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Characterization of the molecular mechanisms of breast cancer metastasis to bone: from basic research to biomarkers


   Department of Oncology and Metabolism

  Prof Janet Brown,  Applications accepted all year round  Self-Funded PhD Students Only

About the Project

About the Project

Breast cancer is responsible for over 300,000 cancer diagnoses within the UK per annum, and it is estimated that one in 7 women will develop breast cancer. Metastatic spread of breast cancer to bone is observed in over 70% of advanced breast cancer patients and at this point the disease is incurable. The spread of breast cancer to the skeleton triggers alterations in bone homeostasis resulting in osteolytic bone breakdown and an increased risk of bone fractures, spinal cord compression and hypercalcaemia (termed Skeletal Related Events – SREs). The treatment of breast cancer metastasis to bone involves use of anti-resorptive agents including bisphosphonates, or the antibody-based therapy Denosumab. These treatments are not without side-effects and therefore there is a strong and pressing need for a greater understanding of the mechanisms underlying metastatic spread of breast cancer to bone, insights which will be key to developing novel drug-treatments and treatment-informing biomarkers within this major disease area.

Research at the Sheffield Bone Biomarkers Group aims to characterize the mechanisms underlying cancer spread to the skeleton as well as develop novel therapeutic targets and biomarkers. We are well-placed, as part of the Mellanby Centre for Musculoskeletal Research to pursue this research, having access to state-of-the-art animal models of bone-metastasis, cell and molecular biology facilities, proteomic (and transcriptomic) sequencing facilities and importantly, access to patient-derived samples via clinical trials conducted involving the University of Sheffield and the Mellanby Centre.

The PhD’s objective will be to elucidate the cell-signalling alterations which accompany and facilitate metastatic spread to bone, as well as the identification of the key proteins involved in the metastatic process. In order to do this four independent lines of investigation will be pursued, all aiming to address the central question of what are the key signalling events driving the metastatic process?

We will utilise state of the art models of breast cancer metastasis to bone (as well as an independently derived model of lung metastasis), applying several complimentary approaches;

Work Stream 1:

High throughput proteomic sequencing will be applied to the study of the extra-cellular vesicles (exosomes) released by bone-metastatic as well as lung-metastatic breast cancer cells. The pivotal role of exosomes in cell-cell signalling has been established, and our previous data has identified several key pathways regulated by exosomes and involved in the metastatic spread of cancer,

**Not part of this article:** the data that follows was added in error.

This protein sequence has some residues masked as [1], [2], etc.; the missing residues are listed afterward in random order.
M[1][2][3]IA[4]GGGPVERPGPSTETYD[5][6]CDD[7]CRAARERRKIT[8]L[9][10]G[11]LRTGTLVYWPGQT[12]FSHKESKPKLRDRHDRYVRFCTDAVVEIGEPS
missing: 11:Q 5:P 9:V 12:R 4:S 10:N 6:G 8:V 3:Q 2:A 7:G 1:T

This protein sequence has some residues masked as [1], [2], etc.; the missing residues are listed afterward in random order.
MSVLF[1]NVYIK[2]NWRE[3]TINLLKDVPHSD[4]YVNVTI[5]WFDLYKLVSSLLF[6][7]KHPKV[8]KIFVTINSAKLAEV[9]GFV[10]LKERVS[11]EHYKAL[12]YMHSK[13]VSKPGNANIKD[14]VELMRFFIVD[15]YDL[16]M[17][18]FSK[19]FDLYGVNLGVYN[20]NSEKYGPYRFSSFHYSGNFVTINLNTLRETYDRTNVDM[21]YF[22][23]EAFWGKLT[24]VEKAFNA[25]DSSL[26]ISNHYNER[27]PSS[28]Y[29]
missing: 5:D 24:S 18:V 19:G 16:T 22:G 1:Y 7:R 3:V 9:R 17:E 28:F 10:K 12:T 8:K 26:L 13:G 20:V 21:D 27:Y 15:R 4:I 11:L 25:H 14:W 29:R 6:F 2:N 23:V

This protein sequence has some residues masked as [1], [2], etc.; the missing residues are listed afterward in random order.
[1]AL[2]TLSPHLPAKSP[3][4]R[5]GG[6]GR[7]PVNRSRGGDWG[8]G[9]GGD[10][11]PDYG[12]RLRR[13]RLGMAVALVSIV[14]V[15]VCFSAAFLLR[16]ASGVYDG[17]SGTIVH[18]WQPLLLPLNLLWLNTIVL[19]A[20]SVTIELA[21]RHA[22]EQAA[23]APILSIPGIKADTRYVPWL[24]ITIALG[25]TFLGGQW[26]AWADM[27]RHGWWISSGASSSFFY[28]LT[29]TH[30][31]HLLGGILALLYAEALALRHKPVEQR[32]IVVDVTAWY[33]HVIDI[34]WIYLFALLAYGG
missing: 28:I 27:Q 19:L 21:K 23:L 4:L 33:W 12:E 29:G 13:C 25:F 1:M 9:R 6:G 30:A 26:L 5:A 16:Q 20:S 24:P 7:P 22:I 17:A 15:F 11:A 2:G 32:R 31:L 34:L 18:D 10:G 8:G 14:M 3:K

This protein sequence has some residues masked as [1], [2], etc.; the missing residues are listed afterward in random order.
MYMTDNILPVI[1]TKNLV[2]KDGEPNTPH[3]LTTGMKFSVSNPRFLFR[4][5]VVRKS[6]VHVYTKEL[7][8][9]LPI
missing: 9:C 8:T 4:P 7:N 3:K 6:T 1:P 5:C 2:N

Work Stream 2:

The classically secreted (non-exosomal) component of cancer cells will be profiled using our pre-optimized methodology for the quantification of secreted proteins. A panel of cells with different metastatic properties (parental, bone-homing and lung-homing will be compared),

Work Stream 3:

The functional role of the differentially secreted proteins will be probed using gene silencing technology (CRISPR-gene silencing and/or stable hairpin shRNA-technology) to reduce expression of the specific proteins. These cells will be analysed for metastatic ability within model systems,   

Work Stream 4:

Via our access to highly relevant patient derived samples, we will characterize the proteins identified within the afore-mentioned projects by targeted-mass-spectrometry approaches. Targeted-mass spectrometry enables the quantification of large protein panels in patient cohorts, allowing the statistical treatment of data necessary to advance biomarker panels towards the clinic.

The student will thus generate a body of data relevant to the development of improved diagnostic and prognostic tests within patients. The Sheffield Bone Biomarkers Group encourages active collaboration and we have future project plans with groups in other academic centres to look aspects of bone metastasis including the spatial and tissue distribution characteristics of novel biomarkers. The student will play a key role in advancing this exciting research area and forging academic and industrial collaborations. Publication and dissemination of results is central to our endeavours and the student will have the opportunity to present results at both national and international research meetings. Previous experience of protein chemistry, or cell and molecular biological experience is preferable, but thorough training will be provided in areas such as proteomic analysis, bioinformatics and bio-statistical analysis as well as use of model systems of metastasis.           


Funding Notes

We are happy to work with students who are making applications for funding to provide input into the funding applications. Students who already have funding in place are welcome.

References

1. Brown, J.E., J.A. Westbrook, and S.L. Wood, Dedicator of Cytokinesis 4: A Potential Prognostic and Predictive Biomarker Within the Metastatic Spread of Breast Cancer to Bone. Cancer Inform, 2019. 18: p. 1176935119866842.
2. Westbrook, J.A., et al., CAPG and GIPC1: Breast Cancer Biomarkers for Bone Metastasis Development and Treatment. J Natl Cancer Inst, 2016. 108(4).
3. Westbrook, J.A., et al., Identification and validation of DOCK4 as a potential biomarker for risk of bone metastasis development in patients with early breast cancer. J Pathol, 2019. 247(3): p. 381-391.

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